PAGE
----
In advance of California’s Republican primary tomorrow, here are 10 important facts about immigrants and people of color in the state that display their significant economic, cultural, and electoral power.
1. Communities of color are driving California’s population growth. The Hispanic share of California’s population grew from just over 25 percent in 1990 to almost 38 percent in 2010, while the Asian* share of the population grew from 9.2 percent to 13.1 percent. While the United States will no longer have a clear racial or ethnic majority by the year 2050, California reached this milestone more than a decade ago, in 2000.
2. Voters of color make up a large share of California’s electorate. In 2008 Hispanic voters in California comprised over 21.4 percent of all California voters. The Asian voters in the state made up nearly 9.7 percent of state voters and the African American vote comprised nearly 7.7 percent in that year.
3. Close to half of immigrants in California are naturalized citizens—meaning that they are eligible to vote. In 2010 46 percent of California’s immigrants (4.6 million people) were naturalized U.S. citizens, up from 31.2 percent in 1990. And California has millions of potential voters that could play a decisive role in the upcoming election. There are over 2 million eligible but unregistered Latino voters in the state, and almost 2.4 million legal permanent residents who are eligible to become citizens and vote, a substantial number of potential new voters.
4. With the most recent redistricting process in California, 19 out of 53 congressional districts are now majority Latino, the largest number of majority-Latino districts in the country.
5. California led the country when anti-immigrant politics surrounding Proposition 187 in 1994 helped flip the state from red to blue. Proposition 187 barred unauthorized immigrants from receiving all but emergency medical services and was quickly struck down by the courts after passage. Latinos took Proposition 187 personally and in its wake they naturalized, registered to vote, and voted in large numbers. Since 1994 Democrats have won California in every presidential election.
6. In 2011 California passed a state DREAM Act. Under the California DREAM Act, many of the state’s undocumented students will become eligible for state and private financial aid that may cut the cost of attending college by up to two-thirds.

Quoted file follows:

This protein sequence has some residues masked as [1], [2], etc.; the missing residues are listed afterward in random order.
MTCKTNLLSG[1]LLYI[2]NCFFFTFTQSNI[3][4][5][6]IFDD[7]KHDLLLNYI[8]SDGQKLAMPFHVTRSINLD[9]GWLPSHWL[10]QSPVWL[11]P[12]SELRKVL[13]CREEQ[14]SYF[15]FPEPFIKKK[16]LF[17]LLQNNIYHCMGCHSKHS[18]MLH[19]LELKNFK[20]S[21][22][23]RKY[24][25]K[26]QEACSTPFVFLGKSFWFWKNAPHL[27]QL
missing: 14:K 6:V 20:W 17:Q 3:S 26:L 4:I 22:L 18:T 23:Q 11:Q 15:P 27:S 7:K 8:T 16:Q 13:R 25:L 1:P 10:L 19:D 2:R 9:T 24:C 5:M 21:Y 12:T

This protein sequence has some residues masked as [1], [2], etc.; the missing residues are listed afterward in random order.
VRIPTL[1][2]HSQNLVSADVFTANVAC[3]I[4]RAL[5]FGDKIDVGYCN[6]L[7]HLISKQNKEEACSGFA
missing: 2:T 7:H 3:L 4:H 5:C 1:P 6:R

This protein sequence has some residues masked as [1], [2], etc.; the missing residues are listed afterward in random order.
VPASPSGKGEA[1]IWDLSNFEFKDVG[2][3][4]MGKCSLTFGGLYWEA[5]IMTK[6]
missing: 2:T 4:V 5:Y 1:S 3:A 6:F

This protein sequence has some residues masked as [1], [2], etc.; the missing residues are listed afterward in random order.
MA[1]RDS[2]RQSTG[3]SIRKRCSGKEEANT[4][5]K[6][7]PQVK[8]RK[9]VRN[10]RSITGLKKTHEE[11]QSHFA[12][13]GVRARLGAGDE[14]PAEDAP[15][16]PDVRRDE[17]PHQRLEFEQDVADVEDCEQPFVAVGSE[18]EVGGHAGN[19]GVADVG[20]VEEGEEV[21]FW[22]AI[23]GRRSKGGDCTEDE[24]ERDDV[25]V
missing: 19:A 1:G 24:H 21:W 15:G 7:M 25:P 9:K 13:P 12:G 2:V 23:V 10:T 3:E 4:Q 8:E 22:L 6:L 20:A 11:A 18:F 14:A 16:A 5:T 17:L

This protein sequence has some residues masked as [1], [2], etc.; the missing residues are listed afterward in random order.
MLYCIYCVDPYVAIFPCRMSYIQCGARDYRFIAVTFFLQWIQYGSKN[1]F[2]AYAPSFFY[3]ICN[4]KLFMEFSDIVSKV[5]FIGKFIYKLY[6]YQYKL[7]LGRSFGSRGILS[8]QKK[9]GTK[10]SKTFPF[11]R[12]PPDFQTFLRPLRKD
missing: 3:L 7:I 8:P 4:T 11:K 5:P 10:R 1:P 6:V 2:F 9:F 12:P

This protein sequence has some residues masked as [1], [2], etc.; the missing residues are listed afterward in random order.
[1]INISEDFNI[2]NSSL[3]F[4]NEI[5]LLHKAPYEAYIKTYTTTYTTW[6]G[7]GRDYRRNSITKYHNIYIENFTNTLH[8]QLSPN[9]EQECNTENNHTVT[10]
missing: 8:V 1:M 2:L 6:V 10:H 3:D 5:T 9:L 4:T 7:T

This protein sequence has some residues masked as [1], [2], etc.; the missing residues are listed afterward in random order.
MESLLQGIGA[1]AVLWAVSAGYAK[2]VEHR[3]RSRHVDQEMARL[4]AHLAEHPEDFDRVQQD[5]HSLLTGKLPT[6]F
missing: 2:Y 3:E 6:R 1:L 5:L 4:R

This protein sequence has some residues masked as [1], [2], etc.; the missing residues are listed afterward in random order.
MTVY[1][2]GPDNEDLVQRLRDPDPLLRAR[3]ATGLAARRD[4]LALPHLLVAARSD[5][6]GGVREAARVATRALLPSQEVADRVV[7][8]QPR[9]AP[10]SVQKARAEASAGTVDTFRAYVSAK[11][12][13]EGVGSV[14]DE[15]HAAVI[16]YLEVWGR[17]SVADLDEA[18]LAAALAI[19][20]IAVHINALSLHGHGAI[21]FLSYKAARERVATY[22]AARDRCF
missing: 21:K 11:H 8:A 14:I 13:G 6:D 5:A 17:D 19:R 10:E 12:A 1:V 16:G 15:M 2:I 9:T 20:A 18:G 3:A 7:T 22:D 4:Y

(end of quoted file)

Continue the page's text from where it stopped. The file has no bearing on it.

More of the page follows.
7. Communities of color add billions of dollars to California’s economy as consumers. In 2010 Hispanic purchasing power in California totaled $265 billion, representing an increase of 287 percent since 1990. From 1990 to 2010 Asian buying power in the state grew by 298 percent to a total of $172 billion.
8. Californian business owners of color own over a quarter of businesses in the state and employ thousands of workers. In 2007 California’s Latino-owned businesses had sales and receipts of $80.3 billion and employed almost 460,000 people, while the state’s Asian-owned businesses had sales and receipts of $181.3 billion and employed 906,000 people. These businesses together comprised over one-quarter of all state businesses.
9. Immigrants are essential to California’s economy as workers. In 2010 immigrants made up over a third of the state’s workforce at 34.6 percent. Immigrants accounted for over one-third of total economic output in the Los Angeles metropolitan area and roughly 30 percent of total economic output in the San Francisco metropolitan area in 2007.
10. Immigrants contribute billions of dollars in state and local taxes. Annually, California’s immigrants pay an estimated $30 billion in federal taxes, $5.2 billion in state income taxes, and $4.6 billion in sales taxes.
Vanessa Cárdenas is Director of Progress 2050 and Angela Maria Kelley is Vice President for Immigration Policy and Advocacy at the Center for American Progress.
*We use the term Asian when referring to racial identification, such as Census Bureau data that distinguishes between race and ethnicity and collects information on all United States residents regardless of their nationality. We use the term Asian American when referring to community groups that self-identify as such to describe their national identity.